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Mortality higher among HIV-positive patients during illicit drug use
  NEW YORK (Reuters Health, 03/06/06) - HIV-infected patients who persistently use cocaine and heroin are at increased risk of opportunistic infections, disease progression, and death compared with nonusers, investigators in Baltimore report. Among patients who use illicit drugs intermittently, their risk is as high as that of persistent users while they are using, but the risk drops when they are abstinent.
To assess the longitudinal association of drug use with HIV disease progression, Dr. Gregory M. Lucas, at the Johns Hopkins University School of Medicine, and his associates surveyed patients every 6 months using confidential computer-based interviews, starting in 1998.
As reported in the American Journal of Epidemiology for March 1, the 1851 participants included 1028 nonusers, 588 intermittent users (defined as using drugs a median of 14 days in the prior 6 months), and 235 persistent users (using drugs a median of 27 days in the prior 6 months).
At 3 years, the estimated survival rates were 87% for nonusers, 80% for intermittent users and 68% for persistent users (p < 0.0001 compared with nonusers).
After adjustment for age, race, gender, nadir CD4 cell count, and peak HIV RNA level, the hazard ratio of death was 1.9 among intermittent users and 2.9 for persistent users.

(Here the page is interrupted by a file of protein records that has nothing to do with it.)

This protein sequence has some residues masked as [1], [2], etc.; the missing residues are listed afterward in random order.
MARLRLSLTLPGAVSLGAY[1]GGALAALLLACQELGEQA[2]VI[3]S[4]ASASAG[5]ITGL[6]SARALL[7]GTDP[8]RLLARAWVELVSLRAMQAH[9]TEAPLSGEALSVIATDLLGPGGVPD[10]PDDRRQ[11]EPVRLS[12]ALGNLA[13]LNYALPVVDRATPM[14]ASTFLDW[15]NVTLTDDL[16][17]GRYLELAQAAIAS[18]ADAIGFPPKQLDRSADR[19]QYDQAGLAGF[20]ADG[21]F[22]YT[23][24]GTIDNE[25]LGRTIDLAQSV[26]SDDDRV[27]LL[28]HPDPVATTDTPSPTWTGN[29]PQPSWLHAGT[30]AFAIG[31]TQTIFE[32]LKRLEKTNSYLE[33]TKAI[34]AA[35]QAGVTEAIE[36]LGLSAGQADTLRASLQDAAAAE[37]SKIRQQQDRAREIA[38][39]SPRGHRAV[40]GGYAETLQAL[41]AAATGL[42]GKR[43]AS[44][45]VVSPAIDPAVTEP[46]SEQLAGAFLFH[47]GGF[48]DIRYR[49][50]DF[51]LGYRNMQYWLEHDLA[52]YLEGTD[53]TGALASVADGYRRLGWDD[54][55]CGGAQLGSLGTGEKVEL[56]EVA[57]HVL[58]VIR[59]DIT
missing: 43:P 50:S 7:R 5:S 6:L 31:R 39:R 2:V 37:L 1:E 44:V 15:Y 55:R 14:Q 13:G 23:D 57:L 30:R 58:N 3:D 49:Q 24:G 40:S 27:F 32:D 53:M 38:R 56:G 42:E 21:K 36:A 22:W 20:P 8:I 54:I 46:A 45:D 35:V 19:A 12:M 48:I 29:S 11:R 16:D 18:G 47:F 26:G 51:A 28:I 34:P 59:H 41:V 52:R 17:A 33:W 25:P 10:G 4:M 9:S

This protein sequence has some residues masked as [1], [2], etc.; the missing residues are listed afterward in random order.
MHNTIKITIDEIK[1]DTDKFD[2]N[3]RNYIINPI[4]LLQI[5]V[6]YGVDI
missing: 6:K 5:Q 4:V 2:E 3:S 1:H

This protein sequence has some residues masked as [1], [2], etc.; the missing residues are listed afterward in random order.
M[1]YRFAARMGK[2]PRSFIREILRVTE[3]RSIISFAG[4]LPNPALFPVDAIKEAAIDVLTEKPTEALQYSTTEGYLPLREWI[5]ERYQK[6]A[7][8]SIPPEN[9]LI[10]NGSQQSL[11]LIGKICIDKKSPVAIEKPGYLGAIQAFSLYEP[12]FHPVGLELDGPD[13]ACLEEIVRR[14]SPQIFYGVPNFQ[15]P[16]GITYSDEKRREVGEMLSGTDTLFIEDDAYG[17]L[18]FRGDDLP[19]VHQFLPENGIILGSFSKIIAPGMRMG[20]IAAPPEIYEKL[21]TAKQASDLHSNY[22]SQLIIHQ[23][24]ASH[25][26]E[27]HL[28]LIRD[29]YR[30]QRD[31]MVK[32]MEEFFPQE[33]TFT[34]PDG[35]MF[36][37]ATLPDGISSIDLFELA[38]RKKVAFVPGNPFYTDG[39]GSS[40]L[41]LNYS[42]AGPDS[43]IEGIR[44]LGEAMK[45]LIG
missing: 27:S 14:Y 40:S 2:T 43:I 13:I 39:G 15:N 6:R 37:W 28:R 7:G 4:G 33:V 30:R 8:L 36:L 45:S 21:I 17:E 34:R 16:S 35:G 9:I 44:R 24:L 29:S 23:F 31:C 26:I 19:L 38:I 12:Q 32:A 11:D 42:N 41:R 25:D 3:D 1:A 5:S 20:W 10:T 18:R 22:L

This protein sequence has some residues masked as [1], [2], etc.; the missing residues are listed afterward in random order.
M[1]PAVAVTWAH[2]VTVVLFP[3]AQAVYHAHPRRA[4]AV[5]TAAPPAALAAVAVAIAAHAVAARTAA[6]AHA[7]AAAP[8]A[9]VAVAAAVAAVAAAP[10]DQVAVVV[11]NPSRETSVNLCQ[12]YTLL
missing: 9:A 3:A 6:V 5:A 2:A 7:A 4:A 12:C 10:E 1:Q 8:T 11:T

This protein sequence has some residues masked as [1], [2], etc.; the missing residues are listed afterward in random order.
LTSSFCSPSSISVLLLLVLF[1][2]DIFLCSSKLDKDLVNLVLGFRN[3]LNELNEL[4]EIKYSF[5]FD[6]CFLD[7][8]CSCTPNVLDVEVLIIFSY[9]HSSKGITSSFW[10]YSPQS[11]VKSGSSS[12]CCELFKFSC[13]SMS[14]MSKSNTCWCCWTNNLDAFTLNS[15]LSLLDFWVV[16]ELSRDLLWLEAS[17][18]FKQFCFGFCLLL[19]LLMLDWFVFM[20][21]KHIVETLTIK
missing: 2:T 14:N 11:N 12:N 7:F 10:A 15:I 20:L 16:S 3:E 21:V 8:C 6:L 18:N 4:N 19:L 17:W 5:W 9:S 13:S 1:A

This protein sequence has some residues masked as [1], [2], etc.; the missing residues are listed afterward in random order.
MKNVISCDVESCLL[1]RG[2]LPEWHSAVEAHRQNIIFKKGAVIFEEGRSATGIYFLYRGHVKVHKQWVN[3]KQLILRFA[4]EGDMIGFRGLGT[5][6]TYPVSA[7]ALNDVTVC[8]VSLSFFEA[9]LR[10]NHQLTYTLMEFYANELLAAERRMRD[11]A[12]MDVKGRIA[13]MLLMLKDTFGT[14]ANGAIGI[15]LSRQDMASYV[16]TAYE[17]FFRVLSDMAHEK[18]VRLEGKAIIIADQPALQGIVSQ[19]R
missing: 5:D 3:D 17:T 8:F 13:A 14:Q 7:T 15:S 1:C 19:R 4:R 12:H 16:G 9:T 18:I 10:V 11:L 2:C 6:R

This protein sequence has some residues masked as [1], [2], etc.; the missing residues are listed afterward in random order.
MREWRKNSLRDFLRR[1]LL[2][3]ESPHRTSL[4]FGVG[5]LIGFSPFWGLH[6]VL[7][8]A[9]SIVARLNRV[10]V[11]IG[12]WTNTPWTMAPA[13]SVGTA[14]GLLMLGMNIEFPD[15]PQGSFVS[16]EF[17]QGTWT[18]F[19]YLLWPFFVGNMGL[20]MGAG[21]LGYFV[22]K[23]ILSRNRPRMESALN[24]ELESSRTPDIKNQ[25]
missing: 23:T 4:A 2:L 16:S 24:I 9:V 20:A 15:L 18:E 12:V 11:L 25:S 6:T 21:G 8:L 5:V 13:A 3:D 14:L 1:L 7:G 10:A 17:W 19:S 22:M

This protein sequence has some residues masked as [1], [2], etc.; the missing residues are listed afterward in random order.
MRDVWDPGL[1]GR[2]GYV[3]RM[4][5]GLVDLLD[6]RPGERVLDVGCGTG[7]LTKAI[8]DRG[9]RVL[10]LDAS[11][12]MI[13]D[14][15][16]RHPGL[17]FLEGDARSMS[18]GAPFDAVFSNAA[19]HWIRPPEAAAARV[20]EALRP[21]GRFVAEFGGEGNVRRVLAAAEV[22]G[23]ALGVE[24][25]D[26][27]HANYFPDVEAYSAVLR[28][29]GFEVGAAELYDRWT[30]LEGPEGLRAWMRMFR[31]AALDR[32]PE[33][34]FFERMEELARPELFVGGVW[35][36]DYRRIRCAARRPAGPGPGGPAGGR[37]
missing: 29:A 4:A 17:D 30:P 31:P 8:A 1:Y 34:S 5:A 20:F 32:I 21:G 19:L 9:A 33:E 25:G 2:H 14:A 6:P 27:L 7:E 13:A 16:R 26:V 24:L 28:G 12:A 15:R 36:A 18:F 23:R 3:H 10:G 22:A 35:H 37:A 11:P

During periods of abstinence the risk of developing new opportunistic infections was similar to that of nonusers (odds ratio 1.4). The risk was closer to that of persistent users (OR 2.1) when intermittent users were actively using drugs (OR 2.3).
Results were similar for disease progression, with Ors of 1.3, 1.6 and 1.9, respectively, compared with nonusers.
Dr. Lucas's team theorizes that the effects of drug abuse on disease progression may be mediated by biological effects, such as increased HIV replication and impaired lymphocyte function, or by reducing access to care and adherence to therapy.
"Treatment paradigms that integrate HIV-1 treatment, substance abuse treatment, and psychiatric care should be emphasized" for patients who use cocaine or heroin, the authors maintain. Sublingual buprenorphine for the management of opioid dependence may be particularly helpful for this population.
Am J Epidemiol 2006;163:412-419.
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